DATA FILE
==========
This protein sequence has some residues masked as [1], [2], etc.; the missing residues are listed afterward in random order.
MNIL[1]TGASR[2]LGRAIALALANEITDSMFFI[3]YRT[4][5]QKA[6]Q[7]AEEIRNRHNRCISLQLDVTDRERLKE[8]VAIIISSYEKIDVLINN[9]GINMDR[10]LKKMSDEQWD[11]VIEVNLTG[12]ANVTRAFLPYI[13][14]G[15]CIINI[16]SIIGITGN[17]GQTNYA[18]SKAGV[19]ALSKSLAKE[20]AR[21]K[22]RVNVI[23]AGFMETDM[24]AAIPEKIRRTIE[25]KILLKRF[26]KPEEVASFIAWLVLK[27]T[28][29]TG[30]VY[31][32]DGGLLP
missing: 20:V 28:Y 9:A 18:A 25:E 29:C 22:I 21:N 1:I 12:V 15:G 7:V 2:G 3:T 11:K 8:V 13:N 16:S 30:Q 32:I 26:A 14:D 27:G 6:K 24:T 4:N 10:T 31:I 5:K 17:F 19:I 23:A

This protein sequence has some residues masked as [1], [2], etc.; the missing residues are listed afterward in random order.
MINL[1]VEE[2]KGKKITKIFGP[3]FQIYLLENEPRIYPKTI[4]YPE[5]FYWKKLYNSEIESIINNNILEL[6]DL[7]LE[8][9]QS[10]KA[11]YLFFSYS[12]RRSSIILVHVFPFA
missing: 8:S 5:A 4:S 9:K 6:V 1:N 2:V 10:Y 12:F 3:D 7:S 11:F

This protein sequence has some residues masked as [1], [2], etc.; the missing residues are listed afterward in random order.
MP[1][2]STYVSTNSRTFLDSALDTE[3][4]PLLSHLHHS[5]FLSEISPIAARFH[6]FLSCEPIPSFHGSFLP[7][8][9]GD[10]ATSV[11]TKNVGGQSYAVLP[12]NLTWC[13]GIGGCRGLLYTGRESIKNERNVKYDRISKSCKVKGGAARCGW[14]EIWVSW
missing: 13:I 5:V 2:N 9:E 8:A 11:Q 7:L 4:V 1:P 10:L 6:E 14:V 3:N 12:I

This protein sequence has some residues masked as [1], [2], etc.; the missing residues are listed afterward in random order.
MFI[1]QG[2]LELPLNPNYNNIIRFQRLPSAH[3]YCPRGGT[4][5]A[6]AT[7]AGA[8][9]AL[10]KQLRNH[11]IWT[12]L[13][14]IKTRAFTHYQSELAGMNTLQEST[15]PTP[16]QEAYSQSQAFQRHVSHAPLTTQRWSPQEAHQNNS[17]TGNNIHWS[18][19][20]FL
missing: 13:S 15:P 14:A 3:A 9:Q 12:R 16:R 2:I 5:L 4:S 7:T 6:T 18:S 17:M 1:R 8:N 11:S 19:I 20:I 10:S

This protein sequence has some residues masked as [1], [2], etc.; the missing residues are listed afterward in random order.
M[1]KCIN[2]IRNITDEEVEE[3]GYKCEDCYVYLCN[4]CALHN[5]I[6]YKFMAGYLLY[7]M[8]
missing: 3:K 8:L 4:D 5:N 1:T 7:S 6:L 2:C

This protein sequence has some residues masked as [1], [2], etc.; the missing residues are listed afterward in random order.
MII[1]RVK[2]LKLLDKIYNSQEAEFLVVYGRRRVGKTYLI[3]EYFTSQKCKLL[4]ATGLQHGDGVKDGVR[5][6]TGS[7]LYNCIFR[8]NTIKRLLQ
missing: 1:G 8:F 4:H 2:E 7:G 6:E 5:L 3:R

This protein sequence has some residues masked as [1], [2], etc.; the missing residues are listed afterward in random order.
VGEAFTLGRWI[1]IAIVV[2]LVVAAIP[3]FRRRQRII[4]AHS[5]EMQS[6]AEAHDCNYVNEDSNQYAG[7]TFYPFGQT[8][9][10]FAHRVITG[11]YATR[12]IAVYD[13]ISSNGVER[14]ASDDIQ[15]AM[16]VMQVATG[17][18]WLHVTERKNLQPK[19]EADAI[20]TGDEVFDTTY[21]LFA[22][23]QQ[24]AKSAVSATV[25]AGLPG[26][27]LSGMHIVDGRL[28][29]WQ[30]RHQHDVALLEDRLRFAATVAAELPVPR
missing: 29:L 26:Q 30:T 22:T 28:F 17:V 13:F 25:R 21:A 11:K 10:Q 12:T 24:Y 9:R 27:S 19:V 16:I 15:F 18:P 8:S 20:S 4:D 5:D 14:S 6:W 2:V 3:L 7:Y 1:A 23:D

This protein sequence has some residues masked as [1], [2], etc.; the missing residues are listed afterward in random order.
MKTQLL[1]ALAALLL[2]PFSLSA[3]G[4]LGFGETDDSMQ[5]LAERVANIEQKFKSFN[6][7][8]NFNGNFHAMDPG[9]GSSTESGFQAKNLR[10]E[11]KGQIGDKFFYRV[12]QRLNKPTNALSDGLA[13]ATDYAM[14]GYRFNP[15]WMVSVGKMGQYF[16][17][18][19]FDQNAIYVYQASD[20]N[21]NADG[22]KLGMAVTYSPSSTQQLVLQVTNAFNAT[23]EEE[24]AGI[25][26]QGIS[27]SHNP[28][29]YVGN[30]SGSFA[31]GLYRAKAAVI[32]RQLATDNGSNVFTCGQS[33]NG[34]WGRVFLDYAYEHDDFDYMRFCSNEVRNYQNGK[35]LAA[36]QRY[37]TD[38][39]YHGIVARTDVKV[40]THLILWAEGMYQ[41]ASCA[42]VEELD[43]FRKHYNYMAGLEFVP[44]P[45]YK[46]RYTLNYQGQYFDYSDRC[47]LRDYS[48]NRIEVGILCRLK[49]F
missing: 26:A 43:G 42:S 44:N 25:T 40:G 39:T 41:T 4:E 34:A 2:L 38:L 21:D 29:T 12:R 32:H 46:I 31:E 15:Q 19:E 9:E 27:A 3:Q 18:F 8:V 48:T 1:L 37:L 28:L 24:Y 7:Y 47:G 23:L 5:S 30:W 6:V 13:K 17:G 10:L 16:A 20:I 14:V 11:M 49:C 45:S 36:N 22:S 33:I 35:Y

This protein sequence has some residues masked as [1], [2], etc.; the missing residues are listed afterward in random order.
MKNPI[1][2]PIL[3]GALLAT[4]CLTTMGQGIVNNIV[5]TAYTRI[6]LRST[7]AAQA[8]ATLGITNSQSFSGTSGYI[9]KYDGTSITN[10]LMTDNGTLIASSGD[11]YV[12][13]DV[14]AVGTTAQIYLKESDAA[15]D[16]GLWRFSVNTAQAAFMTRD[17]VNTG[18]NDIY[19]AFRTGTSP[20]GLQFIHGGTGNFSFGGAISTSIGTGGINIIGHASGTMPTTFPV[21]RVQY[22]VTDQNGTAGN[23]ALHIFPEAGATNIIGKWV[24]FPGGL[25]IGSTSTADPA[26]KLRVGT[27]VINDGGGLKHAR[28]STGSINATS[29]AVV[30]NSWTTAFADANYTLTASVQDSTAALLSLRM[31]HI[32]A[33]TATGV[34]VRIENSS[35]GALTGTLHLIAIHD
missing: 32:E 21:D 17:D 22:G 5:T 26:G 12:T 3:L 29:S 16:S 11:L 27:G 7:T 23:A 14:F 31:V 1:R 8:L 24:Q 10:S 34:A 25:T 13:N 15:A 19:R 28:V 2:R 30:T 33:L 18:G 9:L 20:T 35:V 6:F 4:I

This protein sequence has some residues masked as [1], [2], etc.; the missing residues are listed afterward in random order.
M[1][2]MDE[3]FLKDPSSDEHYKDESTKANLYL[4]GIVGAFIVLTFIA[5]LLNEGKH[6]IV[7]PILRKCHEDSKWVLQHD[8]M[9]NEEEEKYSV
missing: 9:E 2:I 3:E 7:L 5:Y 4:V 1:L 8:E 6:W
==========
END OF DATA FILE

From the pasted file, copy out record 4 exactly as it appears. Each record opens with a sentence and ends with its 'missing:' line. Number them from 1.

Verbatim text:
This protein sequence has some residues masked as [1], [2], etc.; the missing residues are listed afterward in random order.
MFI[1]QG[2]LELPLNPNYNNIIRFQRLPSAH[3]YCPRGGT[4][5]A[6]AT[7]AGA[8][9]AL[10]KQLRNH[11]IWT[12]L[13][14]IKTRAFTHYQSELAGMNTLQEST[15]PTP[16]QEAYSQSQAFQRHVSHAPLTTQRWSPQEAHQNNS[17]TGNNIHWS[18][19][20]FL
missing: 13:S 15:P 14:A 3:A 9:Q 12:R 16:R 2:I 5:L 4:S 7:T 6:T 18:S 17:M 1:R 8:N 11:S 19:I 20:I 10:S